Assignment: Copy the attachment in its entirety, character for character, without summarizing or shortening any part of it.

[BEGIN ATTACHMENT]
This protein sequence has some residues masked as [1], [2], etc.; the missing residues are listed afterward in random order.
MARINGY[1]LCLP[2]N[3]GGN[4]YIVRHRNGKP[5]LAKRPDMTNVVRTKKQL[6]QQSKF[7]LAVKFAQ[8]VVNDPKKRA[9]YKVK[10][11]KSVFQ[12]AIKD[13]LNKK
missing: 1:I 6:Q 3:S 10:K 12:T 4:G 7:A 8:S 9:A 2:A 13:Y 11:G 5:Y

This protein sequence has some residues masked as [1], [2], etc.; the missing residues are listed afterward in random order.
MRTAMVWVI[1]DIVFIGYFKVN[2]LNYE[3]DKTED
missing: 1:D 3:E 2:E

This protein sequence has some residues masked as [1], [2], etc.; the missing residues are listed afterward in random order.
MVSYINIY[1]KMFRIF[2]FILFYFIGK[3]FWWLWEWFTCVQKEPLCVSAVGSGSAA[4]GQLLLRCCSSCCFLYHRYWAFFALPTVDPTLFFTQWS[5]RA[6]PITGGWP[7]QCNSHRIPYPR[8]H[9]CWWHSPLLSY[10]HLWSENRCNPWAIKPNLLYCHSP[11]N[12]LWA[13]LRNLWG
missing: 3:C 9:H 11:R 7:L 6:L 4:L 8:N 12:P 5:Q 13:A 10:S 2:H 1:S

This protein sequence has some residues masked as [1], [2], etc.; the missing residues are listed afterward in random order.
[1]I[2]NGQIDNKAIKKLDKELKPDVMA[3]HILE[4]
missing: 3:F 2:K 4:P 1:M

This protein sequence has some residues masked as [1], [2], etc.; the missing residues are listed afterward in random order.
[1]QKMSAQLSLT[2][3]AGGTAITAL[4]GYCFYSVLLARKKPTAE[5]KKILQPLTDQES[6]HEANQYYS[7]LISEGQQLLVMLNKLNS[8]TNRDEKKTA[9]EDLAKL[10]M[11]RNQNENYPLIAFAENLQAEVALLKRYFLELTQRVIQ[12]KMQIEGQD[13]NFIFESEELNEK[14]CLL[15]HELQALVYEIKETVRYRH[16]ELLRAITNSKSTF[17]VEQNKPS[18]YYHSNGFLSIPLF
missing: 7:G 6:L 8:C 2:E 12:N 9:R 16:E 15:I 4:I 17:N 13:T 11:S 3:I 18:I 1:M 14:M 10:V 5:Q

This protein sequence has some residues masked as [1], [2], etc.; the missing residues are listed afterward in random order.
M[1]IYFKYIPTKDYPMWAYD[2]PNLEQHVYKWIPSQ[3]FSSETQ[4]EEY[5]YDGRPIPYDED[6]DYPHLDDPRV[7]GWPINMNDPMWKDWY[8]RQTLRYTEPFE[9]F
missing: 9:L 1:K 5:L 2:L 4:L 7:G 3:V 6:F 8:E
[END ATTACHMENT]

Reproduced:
This protein sequence has some residues masked as [1], [2], etc.; the missing residues are listed afterward in random order.
MARINGY[1]LCLP[2]N[3]GGN[4]YIVRHRNGKP[5]LAKRPDMTNVVRTKKQL[6]QQSKF[7]LAVKFAQ[8]VVNDPKKRA[9]YKVK[10][11]KSVFQ[12]AIKD[13]LNKK
missing: 1:I 6:Q 3:S 10:K 12:T 4:G 7:A 8:S 9:A 2:A 13:Y 11:G 5:Y

This protein sequence has some residues masked as [1], [2], etc.; the missing residues are listed afterward in random order.
MRTAMVWVI[1]DIVFIGYFKVN[2]LNYE[3]DKTED
missing: 1:D 3:E 2:E

This protein sequence has some residues masked as [1], [2], etc.; the missing residues are listed afterward in random order.
MVSYINIY[1]KMFRIF[2]FILFYFIGK[3]FWWLWEWFTCVQKEPLCVSAVGSGSAA[4]GQLLLRCCSSCCFLYHRYWAFFALPTVDPTLFFTQWS[5]RA[6]PITGGWP[7]QCNSHRIPYPR[8]H[9]CWWHSPLLSY[10]HLWSENRCNPWAIKPNLLYCHSP[11]N[12]LWA[13]LRNLWG
missing: 3:C 9:H 11:R 7:L 6:L 4:L 8:N 12:P 5:Q 13:A 10:S 2:H 1:S

This protein sequence has some residues masked as [1], [2], etc.; the missing residues are listed afterward in random order.
[1]I[2]NGQIDNKAIKKLDKELKPDVMA[3]HILE[4]
missing: 3:F 2:K 4:P 1:M

This protein sequence has some residues masked as [1], [2], etc.; the missing residues are listed afterward in random order.
[1]QKMSAQLSLT[2][3]AGGTAITAL[4]GYCFYSVLLARKKPTAE[5]KKILQPLTDQES[6]HEANQYYS[7]LISEGQQLLVMLNKLNS[8]TNRDEKKTA[9]EDLAKL[10]M[11]RNQNENYPLIAFAENLQAEVALLKRYFLELTQRVIQ[12]KMQIEGQD[13]NFIFESEELNEK[14]CLL[15]HELQALVYEIKETVRYRH[16]ELLRAITNSKSTF[17]VEQNKPS[18]YYHSNGFLSIPLF
missing: 7:G 6:L 8:C 2:E 12:N 9:R 16:E 15:I 4:I 17:N 13:T 11:S 3:I 18:I 1:M 14:M 10:V 5:Q

This protein sequence has some residues masked as [1], [2], etc.; the missing residues are listed afterward in random order.
M[1]IYFKYIPTKDYPMWAYD[2]PNLEQHVYKWIPSQ[3]FSSETQ[4]EEY[5]YDGRPIPYDED[6]DYPHLDDPRV[7]GWPINMNDPMWKDWY[8]RQTLRYTEPFE[9]F
missing: 9:L 1:K 5:L 2:L 4:L 7:G 3:V 6:F 8:E